Busy days in our bird rescue center

End of summer and early autumn have been a busy period in the life of our bird rescue center. Inexperienced chicks often become the guests of Nimfea Environmental and Nature Conservation Association: unfriendly weather can be harmful for these young birds, but traffic and electrocution is also a frequent reason for bird injuries.

    Although most of the young storks left the nest by mid-August, and the first flocks of storks started their journey towards Africa around 20 August, in early September we were still called a few times to rescue late younglings, fallen out of the nest during heavy storms. Strong winds have regularly blown the chicks to the ground Ė in these cases it is sufficient to put them back to the nest or to a tree branch where cats and dogs cannot reach them. Then the parents can take care of the young ones, and lead them to a safe place. In certain cases the storks needed to spend a few days in our bird rescue center, but could be released soon after full recovery. In the case of fracture or electrocution, veterinary treatment and a shorter or longer period of rehabilitation is necessary before the bird is released to the wild.
Animal injuries are often caused by collision with different vehicles. In some cases the vehicle only slightly hits the bird crossing its way, so the bird can pass by after a short rest. Actually owl chicks are more vulnerable to road traffic, because they have less experience in flying as well as in catching their prey. At the time of harvest, when large volumes of crop are transported on the roads, lot of small rodents gather to feed on the seeds. Among others different owl species, such as Little Owls (Athene noctua), Barn Owls (Tyto alba), Long-eared Owls (Asio otus) are attracted by the presence of rodents, and they can be easily hit by passing vehicles. For example not long ago a young Little Owl was brought to our rescue center after a collision with a car. In a few days it regained strength due to regular feeding, and then flew away in full health.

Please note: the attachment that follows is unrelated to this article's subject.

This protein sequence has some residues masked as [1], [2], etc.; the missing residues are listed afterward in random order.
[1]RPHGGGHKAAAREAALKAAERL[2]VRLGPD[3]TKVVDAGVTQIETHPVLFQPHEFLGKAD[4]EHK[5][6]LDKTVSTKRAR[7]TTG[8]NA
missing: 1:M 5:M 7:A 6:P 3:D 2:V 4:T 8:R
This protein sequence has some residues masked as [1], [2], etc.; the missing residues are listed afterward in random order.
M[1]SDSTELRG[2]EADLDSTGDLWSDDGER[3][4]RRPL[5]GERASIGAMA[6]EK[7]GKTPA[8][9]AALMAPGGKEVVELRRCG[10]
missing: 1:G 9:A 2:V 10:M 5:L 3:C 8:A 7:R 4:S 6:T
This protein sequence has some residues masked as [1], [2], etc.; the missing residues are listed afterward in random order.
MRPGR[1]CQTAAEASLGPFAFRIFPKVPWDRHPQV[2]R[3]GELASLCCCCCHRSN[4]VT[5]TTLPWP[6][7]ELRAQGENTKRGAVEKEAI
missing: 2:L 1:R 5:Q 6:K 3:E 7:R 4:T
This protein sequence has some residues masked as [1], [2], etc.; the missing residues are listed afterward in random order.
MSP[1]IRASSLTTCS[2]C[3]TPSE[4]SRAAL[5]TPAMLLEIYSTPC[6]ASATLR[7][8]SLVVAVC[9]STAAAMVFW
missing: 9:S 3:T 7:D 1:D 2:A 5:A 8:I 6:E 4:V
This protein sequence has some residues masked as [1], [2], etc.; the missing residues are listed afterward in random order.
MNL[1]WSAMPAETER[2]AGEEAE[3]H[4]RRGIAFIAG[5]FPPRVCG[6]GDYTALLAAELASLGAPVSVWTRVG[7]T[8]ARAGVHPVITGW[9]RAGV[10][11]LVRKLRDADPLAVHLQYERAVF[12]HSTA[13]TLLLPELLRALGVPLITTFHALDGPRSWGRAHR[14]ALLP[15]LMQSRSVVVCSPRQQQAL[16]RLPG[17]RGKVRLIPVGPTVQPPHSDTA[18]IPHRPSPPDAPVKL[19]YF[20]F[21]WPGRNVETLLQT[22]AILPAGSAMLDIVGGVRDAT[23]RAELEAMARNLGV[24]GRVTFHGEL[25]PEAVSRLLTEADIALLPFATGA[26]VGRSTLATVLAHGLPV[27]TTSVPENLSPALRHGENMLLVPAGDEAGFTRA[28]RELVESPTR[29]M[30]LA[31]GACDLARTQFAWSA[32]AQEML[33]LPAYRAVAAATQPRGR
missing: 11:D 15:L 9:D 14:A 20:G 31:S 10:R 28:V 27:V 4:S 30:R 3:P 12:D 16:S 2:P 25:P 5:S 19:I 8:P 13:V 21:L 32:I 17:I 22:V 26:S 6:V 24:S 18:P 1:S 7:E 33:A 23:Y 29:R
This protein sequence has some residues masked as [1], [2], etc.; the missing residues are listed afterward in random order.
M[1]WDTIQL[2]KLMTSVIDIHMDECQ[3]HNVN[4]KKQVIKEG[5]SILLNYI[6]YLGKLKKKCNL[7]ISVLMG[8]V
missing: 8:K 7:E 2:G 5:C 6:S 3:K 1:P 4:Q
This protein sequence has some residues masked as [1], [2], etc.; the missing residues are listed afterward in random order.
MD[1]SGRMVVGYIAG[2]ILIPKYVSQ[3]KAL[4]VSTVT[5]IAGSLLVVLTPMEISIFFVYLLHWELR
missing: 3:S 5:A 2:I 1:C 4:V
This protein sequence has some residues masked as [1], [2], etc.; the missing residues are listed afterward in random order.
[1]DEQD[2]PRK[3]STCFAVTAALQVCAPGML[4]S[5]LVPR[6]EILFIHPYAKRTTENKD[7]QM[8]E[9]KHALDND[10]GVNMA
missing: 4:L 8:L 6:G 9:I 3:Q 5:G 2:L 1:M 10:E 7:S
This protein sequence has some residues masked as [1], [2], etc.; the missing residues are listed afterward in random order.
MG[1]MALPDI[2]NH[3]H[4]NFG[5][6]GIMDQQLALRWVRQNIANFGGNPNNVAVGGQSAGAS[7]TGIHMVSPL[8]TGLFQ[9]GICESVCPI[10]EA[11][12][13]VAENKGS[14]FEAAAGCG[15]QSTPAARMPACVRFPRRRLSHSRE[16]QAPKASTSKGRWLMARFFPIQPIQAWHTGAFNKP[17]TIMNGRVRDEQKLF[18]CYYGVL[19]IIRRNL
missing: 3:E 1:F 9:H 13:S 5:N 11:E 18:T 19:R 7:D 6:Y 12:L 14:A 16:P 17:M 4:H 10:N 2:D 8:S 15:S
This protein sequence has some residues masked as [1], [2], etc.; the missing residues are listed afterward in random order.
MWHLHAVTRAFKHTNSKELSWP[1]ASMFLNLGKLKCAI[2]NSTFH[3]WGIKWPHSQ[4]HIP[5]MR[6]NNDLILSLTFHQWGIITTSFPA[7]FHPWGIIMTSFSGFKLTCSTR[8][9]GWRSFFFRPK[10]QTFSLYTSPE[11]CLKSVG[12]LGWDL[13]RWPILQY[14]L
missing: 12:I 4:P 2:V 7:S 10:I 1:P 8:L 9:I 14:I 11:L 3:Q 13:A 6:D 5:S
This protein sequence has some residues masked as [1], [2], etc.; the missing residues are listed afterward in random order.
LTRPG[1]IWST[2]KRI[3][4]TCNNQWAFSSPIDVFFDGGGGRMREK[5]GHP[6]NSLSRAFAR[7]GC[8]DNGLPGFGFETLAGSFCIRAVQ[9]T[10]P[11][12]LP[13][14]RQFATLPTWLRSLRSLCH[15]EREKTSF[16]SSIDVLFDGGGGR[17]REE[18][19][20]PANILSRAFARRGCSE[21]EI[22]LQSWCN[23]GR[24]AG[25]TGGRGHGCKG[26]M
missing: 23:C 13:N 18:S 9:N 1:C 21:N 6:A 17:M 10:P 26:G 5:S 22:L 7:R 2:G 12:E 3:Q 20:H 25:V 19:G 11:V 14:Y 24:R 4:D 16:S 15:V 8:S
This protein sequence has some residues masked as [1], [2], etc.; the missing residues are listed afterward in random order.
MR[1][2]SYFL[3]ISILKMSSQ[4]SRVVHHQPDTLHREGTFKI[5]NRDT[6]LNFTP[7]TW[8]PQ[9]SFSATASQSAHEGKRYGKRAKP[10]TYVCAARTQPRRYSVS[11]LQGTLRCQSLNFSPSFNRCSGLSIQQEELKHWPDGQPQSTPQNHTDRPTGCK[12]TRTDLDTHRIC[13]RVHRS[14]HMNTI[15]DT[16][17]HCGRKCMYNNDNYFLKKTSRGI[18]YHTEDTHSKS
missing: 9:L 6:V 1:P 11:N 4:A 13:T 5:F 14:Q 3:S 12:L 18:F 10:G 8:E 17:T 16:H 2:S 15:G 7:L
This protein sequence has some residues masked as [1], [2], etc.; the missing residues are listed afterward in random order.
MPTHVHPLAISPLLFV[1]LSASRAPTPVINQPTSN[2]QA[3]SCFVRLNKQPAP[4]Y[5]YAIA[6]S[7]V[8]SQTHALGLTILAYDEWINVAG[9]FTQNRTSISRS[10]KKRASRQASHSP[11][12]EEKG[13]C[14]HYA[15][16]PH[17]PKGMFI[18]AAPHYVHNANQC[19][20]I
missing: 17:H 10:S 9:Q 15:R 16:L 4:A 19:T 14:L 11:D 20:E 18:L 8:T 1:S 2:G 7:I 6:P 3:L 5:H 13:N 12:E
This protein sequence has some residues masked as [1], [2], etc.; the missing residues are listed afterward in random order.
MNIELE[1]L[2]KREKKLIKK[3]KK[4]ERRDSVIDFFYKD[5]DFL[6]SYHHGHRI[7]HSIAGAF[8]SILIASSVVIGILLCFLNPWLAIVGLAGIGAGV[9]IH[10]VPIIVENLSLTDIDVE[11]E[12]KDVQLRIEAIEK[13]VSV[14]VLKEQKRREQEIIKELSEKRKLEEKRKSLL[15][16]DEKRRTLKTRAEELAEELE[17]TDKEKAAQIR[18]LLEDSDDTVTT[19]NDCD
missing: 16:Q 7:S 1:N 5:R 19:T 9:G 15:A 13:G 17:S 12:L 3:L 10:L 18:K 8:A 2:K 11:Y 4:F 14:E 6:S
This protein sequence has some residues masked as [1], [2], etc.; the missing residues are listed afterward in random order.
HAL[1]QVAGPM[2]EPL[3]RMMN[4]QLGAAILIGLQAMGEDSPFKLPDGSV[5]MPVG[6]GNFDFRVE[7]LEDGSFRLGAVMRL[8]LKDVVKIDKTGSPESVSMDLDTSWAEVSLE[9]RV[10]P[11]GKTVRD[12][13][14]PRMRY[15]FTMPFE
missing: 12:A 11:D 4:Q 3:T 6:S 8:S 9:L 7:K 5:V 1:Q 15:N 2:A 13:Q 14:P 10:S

Young swallows (Hirundo rustica) are also often run over by vehicles, because the chicks are sitting in the middle of the road, waiting for their parents to feed them. During migration, vehicles may even drive into the flocks of swallows flying low, injuring several birds. Shrikes (Lanius sp.) also prefer to feed along the roads, picking up insects hit by road traffic. If you see an apparently disoriented, dizzy shrike or swallow sitting in the middle of the road, you can easily help by taking them to the roadside, so that other vehicles donít kill them. A short rest (from a few minutes to a few hours) in the shade and drinking water is enough for these birds to become active and lively again.
Please drive slowly and cautiously not only for your own sake, bit also because you might save the life of different animals, including birds, reptiles, turtles and small mammals. Keep in mind that roads are built at places which used to be the natural habitats of wildlife, so it is our responsibility to let them live, feed and breed.


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